Civil Service in NYS
History of Civil Service in New York State
When New York became a state, officials and employees had to be appointed to carry on the functions of the new government. People who had done favors for the party in power were given the jobs. The point was to reward the faithful; nobody paid much attention to whether appointees were qualified. This was the patronage or "spoils" system, and that's the way it went for more than a hundred years.
Eventually angry rumblings came from the citizens as incompetence in government became rampant. A national reform movement gathered strength and came to a dramatic climax with the violent death of President James A. Garfield. His assassin was Charles Guiteau, a disappointed jobseeker. This tragedy aroused public demand for an end to the spoils system.
Congress moved swiftly after President Garfield's death, and passed the Pendleton Bill in the closing days of 1882. It became law on January 16, 1883 and enacted the merit system. Under the merit system getting a job depends on the ability and fitness of the candidate rather than party affiliation. New York State, whose early government had displayed most glaringly the evils of the spoils system, was first of the states to take positive action to correct them.
The basis for the merit system in New York State is provided for in the New York State Constitution. Article V, Section 6 of the State Constitution provides; "that appointments and promotions in the civil service of the state and all of the civil divisions thereof, shall be made according to merit and fitness to be ascertained, as far as practicable, by examination which, as far as practicable, shall be competitive." The New York State Civil Service Law was enacted to carry out this constitutional mandate.
Who administers the merit system in New York State?
The Department of Civil Service and the State Civil Service Commission exercise authority over the classified service of the State. While many people make no distinction between the Department and Commission, each maintains its own independent identity and functions. General authority and responsibility for the administration of the Civil Service Law is vested in the Department. The Commission is vested with broad merit system oversight responsibilities for both State and local government.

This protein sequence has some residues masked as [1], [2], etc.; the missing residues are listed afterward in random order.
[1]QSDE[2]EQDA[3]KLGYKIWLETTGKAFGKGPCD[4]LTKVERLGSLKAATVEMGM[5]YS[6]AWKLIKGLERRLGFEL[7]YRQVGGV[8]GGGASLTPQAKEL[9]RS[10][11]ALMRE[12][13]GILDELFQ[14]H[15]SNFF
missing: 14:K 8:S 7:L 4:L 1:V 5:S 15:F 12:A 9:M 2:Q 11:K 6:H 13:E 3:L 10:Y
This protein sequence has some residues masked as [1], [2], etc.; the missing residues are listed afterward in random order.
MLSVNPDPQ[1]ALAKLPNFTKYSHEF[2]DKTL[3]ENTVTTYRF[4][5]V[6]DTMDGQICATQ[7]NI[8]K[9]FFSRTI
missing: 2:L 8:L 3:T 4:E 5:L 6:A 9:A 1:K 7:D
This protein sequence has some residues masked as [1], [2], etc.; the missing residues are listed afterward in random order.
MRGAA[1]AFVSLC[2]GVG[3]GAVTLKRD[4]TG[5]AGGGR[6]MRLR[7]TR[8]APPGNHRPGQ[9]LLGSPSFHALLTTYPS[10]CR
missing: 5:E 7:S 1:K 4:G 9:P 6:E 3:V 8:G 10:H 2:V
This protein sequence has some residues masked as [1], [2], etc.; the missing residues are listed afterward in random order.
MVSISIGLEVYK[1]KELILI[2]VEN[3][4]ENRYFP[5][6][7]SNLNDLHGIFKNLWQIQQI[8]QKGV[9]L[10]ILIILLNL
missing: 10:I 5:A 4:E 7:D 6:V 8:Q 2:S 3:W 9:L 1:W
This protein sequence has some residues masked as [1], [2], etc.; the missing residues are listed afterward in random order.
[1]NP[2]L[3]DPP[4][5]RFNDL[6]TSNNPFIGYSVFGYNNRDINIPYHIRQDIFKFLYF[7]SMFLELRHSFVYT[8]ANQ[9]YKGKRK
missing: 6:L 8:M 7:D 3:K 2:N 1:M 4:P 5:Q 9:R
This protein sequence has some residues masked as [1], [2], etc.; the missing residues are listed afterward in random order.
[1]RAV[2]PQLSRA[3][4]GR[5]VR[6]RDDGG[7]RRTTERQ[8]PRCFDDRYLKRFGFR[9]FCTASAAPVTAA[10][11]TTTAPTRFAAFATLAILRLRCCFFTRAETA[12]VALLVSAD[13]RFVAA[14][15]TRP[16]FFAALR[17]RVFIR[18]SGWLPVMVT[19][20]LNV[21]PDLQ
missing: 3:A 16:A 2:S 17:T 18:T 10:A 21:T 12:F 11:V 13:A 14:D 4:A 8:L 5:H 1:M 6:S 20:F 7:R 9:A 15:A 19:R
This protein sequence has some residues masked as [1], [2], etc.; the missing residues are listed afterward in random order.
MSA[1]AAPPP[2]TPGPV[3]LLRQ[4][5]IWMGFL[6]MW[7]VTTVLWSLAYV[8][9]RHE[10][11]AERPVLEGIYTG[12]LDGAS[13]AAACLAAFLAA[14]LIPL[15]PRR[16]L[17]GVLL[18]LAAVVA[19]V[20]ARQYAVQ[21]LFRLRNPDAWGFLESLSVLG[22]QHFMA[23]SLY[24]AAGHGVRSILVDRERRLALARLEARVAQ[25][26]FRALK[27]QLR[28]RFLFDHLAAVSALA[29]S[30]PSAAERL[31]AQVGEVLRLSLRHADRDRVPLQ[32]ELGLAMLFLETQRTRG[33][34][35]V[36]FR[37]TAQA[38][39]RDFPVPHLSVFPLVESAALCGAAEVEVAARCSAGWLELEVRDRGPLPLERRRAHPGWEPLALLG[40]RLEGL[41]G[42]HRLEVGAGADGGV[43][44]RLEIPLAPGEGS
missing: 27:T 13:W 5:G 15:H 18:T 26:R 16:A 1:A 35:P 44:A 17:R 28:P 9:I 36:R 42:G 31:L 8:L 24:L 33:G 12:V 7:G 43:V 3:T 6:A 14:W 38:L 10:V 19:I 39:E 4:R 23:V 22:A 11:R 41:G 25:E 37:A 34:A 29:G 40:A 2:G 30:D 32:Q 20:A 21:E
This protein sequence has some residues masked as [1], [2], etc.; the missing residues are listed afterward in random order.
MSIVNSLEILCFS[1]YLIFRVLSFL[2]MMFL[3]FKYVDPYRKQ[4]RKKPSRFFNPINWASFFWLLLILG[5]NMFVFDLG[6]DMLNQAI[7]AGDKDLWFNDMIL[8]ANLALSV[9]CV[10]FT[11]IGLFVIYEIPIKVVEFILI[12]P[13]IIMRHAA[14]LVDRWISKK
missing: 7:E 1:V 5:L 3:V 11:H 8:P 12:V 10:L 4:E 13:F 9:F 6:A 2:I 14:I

Local civil service agencies, under the authority and leadership of the Personnel Officer are responsible for administering the merit system in their civil division in accordance with the State Constitution, the State Civil Service Law and the rules which their local civil service agency has adopted. Local government employers and human resources professionals share in this responsibility for lawful and effective merit system administration.
Local Government Civil Service Administration
In New York State, competitive civil service examinations provide a mechanism to ensure that appointments to local public service jobs are based on merit and fitness. Typically, individuals interested in public service employment must demonstrate that they have the knowledge, skills and abilities needed to perform the duties of a position by taking a civil service examination.
Examinations for positions in State government are separate from examinations for positions in local government. There are many civil service jobs in local government that do not require a competitive civil service examination. Positions that do not require civil service examinations prior to appointment are found in the non-competitive class, labor class, exempt class or the unclassified service.
Appointments and promotions in all civil divisions of the State shall be made according to merit and fitness, including counties, towns, villages, school districts, special districts and cities. The Department of Civil Service does not administer civil service for local governments. There are over 90 local Civil Service Commissions/Personnel Officers who are responsible for administering the merit system in local government as provided for in Section 17 of the Civil Service Law.
Each county is responsible for administering civil service for the county and all civil divisions within the county, including towns, villages, school districts, BOCES, special districts and cities. Each local civil service agency also adopts civil service rules to help them follow the requirements of the Civil Service Law.